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Let me apologize if this has been brought up before, it seems too obvious not to have been.

There are certain catagory of questions (most recent to my attention is this one) that boil down to "will this compile?" or "what will this program print/do?"

I feel these questions are of no benefit to the SO community because:

  • They are too nuanced/specific to be useful to the public at large. Or if they are general and useful to the public at large...
  • They are too nuanced/specific to be encountered from a reasonable search. Most often, they're just a code dump which is never good from a search engine perspective.
  • They are typically the result of the asker being lazy, not confused, in his efforts to pursue the answer himself. (Indeed, in the example above, the OP admitted he was "too lazy to create a main class").
  • It's often a good indicator that the OP is just passing off responsibility for answering the question (i.e. homework).

So as a member with voting rights I'd like to be able to vote to close these. But it doesn't fit under any of the close criteria. It most certainly is a question that can be objectively answered. It definitely seems on-topic w.r.t. the FAQ. But StackOverflow is not a compiler, right?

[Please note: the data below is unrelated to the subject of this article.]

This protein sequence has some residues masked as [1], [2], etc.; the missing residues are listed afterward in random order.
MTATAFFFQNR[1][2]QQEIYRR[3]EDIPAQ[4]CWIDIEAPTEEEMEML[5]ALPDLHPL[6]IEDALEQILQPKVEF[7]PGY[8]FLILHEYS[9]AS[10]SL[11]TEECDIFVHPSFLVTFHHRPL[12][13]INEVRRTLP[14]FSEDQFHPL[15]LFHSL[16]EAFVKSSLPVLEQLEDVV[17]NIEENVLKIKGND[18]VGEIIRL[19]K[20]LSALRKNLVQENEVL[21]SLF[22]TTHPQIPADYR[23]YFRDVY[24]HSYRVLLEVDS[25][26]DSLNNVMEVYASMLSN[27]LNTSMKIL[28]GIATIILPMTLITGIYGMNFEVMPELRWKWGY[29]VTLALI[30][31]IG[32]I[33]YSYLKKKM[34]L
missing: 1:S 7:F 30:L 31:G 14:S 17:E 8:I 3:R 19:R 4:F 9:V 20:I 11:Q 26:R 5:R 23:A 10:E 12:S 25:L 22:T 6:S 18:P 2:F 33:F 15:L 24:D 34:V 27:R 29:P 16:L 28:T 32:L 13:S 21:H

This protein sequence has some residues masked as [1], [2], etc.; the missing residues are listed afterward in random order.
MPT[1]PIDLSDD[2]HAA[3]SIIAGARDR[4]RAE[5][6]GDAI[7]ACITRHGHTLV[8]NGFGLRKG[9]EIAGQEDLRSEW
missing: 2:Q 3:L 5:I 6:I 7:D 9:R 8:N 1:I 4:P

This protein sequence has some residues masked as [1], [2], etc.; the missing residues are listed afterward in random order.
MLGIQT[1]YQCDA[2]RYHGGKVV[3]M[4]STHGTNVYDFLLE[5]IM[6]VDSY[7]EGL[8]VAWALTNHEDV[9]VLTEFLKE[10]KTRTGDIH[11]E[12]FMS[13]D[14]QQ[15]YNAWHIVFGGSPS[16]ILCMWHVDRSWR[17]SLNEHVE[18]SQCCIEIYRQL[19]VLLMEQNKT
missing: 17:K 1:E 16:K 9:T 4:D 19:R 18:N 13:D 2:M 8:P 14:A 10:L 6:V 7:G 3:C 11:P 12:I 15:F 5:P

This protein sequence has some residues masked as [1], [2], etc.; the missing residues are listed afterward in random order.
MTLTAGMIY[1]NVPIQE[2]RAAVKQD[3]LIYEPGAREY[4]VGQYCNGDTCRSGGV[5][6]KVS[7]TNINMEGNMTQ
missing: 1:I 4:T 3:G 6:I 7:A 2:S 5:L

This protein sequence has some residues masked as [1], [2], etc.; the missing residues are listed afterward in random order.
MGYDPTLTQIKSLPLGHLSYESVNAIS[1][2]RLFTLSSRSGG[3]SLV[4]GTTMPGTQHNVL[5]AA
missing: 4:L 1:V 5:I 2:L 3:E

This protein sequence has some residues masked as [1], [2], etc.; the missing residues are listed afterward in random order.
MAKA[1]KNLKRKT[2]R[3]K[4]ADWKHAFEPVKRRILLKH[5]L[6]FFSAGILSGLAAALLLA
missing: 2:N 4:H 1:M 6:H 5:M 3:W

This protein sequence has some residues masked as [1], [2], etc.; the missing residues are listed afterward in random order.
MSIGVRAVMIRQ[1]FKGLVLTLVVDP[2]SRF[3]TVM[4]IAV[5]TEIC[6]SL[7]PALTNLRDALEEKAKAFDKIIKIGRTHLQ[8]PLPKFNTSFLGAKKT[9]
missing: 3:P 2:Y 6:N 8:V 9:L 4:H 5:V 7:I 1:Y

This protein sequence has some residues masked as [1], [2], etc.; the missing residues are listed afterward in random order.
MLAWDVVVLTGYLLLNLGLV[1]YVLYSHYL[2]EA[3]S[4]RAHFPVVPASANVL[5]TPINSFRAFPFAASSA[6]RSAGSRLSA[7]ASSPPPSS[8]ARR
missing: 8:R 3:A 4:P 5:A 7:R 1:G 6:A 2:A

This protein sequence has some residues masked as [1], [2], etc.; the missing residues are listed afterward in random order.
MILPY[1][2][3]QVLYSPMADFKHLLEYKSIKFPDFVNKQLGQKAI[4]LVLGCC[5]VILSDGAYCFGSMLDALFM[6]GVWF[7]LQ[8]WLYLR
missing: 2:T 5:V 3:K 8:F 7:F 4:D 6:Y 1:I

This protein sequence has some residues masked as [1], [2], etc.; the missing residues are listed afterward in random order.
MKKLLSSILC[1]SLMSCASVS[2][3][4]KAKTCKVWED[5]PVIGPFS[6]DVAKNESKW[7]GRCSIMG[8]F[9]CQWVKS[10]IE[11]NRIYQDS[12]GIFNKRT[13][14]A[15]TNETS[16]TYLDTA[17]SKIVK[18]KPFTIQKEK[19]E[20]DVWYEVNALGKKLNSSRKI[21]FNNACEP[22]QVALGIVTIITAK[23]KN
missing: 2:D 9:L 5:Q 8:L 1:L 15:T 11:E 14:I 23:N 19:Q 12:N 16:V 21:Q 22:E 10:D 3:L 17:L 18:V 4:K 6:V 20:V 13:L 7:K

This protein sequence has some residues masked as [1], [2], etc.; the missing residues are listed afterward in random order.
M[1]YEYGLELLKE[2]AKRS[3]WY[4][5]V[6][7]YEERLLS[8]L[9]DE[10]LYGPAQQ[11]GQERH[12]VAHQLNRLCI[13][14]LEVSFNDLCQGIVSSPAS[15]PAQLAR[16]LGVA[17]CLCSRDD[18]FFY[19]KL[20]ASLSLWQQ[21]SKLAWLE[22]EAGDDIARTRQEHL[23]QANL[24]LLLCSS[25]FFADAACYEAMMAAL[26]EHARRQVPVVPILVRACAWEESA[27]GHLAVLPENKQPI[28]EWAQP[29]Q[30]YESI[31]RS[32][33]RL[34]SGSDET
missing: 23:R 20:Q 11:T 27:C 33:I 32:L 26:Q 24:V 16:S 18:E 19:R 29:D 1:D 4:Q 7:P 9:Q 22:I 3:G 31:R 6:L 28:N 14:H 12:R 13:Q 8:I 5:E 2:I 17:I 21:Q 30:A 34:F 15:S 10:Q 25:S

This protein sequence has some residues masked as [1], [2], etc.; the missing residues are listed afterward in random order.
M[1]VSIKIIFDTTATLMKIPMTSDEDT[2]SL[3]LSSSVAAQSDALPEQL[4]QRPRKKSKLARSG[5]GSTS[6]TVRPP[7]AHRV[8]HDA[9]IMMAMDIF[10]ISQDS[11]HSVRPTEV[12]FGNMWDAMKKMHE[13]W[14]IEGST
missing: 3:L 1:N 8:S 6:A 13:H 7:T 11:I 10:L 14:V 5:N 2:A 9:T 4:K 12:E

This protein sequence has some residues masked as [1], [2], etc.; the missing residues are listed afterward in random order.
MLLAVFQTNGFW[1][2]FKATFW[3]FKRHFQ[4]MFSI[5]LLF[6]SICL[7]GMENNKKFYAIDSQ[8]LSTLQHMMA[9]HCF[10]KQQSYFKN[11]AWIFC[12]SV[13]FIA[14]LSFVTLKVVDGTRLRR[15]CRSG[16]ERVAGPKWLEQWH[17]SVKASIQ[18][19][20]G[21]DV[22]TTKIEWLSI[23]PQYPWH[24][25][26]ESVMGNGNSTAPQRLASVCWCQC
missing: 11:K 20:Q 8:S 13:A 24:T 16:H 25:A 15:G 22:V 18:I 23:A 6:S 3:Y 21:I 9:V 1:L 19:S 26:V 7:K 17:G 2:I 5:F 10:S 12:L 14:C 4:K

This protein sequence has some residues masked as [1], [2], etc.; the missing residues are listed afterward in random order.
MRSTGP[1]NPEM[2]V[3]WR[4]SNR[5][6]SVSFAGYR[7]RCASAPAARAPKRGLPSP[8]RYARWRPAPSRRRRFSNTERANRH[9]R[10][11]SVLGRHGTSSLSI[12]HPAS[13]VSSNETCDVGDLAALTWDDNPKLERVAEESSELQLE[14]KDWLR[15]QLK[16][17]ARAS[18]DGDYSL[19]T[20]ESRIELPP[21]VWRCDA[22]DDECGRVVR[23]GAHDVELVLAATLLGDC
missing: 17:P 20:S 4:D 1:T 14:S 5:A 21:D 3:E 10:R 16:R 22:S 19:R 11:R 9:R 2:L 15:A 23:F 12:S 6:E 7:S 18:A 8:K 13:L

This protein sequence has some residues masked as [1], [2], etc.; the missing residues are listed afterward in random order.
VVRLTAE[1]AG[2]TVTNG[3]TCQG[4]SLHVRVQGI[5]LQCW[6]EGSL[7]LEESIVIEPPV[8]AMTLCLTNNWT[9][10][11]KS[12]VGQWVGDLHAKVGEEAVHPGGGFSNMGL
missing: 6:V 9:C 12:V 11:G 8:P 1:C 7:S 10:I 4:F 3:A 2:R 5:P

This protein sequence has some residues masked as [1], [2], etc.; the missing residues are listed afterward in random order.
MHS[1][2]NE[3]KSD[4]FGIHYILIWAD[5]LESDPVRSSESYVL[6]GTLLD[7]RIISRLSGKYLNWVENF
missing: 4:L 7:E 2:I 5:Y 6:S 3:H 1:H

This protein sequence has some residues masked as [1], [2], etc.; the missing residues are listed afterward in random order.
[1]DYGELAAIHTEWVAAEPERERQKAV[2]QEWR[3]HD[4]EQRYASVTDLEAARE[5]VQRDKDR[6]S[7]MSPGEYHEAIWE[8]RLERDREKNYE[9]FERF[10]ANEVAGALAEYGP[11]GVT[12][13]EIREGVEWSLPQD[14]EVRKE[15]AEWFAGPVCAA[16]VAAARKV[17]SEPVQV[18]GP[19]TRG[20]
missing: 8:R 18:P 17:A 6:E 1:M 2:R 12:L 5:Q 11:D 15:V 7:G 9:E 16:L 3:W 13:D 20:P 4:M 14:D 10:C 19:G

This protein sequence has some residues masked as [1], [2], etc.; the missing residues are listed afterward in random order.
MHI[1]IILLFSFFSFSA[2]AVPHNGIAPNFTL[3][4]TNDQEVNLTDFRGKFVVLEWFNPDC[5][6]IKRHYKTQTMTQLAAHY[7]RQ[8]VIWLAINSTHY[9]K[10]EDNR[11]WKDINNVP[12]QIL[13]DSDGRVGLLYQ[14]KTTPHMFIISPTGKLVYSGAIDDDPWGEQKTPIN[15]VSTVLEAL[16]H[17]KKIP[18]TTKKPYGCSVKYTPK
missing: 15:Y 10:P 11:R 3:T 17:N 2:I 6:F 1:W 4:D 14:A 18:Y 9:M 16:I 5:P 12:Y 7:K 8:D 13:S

Should there be a criterion that covers this? Am I in the minority in thinking that these questions should be closed? I recognize that often the author really wants to know the why in addition to the what of the compiler/runtime behaviour, but until that's asked for in the question the question remains useless IMO.

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See also: meta.stackexchange.com/questions/40971/…. Similar from the standpoint of "insufficient effort" but the resolution was to add "incomplete" to the "not a real question" criterion. The questions I'm thinking of are surely "complete". –  Mark Peters Sep 14 '10 at 20:34
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If the why is missing, is the question "complete"? –  Ladybug Killer Sep 14 '10 at 20:37
    
@Ladybug: Sure, I'd say so. It's just not a good question. "Am I wearing pants?" is a complete and answerable question but one you could easily find the answer to yourself. –  Mark Peters Sep 14 '10 at 20:41
    
But you answered the question? –  BalusC Sep 14 '10 at 20:43
    
I answered the question as if he had asked the "why" without answering the "what" directly. At least then it has some value for posterity. –  Mark Peters Sep 14 '10 at 20:44

3 Answers 3

up vote 5 down vote accepted

I have to be honest, seeing this underneath a question like this has me laughing out loud:

Closed by John Doe, Jeff Atwood, Mark Trapp, Mark Peters, Jane Doe:

You tell me.

But in reality, not a real question should be enough of a reason to close questions like that: the assumption is that extremely trivial questions, if they're not considered legitimate, are missing a piece of the puzzle that would allow a good-faith effort to answer the question the asker really wanted an answer to.